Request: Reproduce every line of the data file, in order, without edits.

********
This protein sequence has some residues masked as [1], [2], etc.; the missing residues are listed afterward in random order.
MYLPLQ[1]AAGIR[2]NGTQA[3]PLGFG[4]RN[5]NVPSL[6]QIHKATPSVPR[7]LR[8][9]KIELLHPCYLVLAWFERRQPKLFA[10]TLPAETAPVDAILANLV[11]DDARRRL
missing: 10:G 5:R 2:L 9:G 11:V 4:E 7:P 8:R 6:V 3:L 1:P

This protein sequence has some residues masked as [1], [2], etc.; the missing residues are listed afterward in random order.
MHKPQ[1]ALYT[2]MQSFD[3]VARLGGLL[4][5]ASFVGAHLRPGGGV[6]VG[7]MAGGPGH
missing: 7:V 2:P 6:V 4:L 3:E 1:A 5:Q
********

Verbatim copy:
This protein sequence has some residues masked as [1], [2], etc.; the missing residues are listed afterward in random order.
MYLPLQ[1]AAGIR[2]NGTQA[3]PLGFG[4]RN[5]NVPSL[6]QIHKATPSVPR[7]LR[8][9]KIELLHPCYLVLAWFERRQPKLFA[10]TLPAETAPVDAILANLV[11]DDARRRL
missing: 10:G 5:R 2:L 9:G 11:V 4:E 7:P 8:R 6:V 3:L 1:P

This protein sequence has some residues masked as [1], [2], etc.; the missing residues are listed afterward in random order.
MHKPQ[1]ALYT[2]MQSFD[3]VARLGGLL[4][5]ASFVGAHLRPGGGV[6]VG[7]MAGGPGH
missing: 7:V 2:P 6:V 4:L 3:E 1:A 5:Q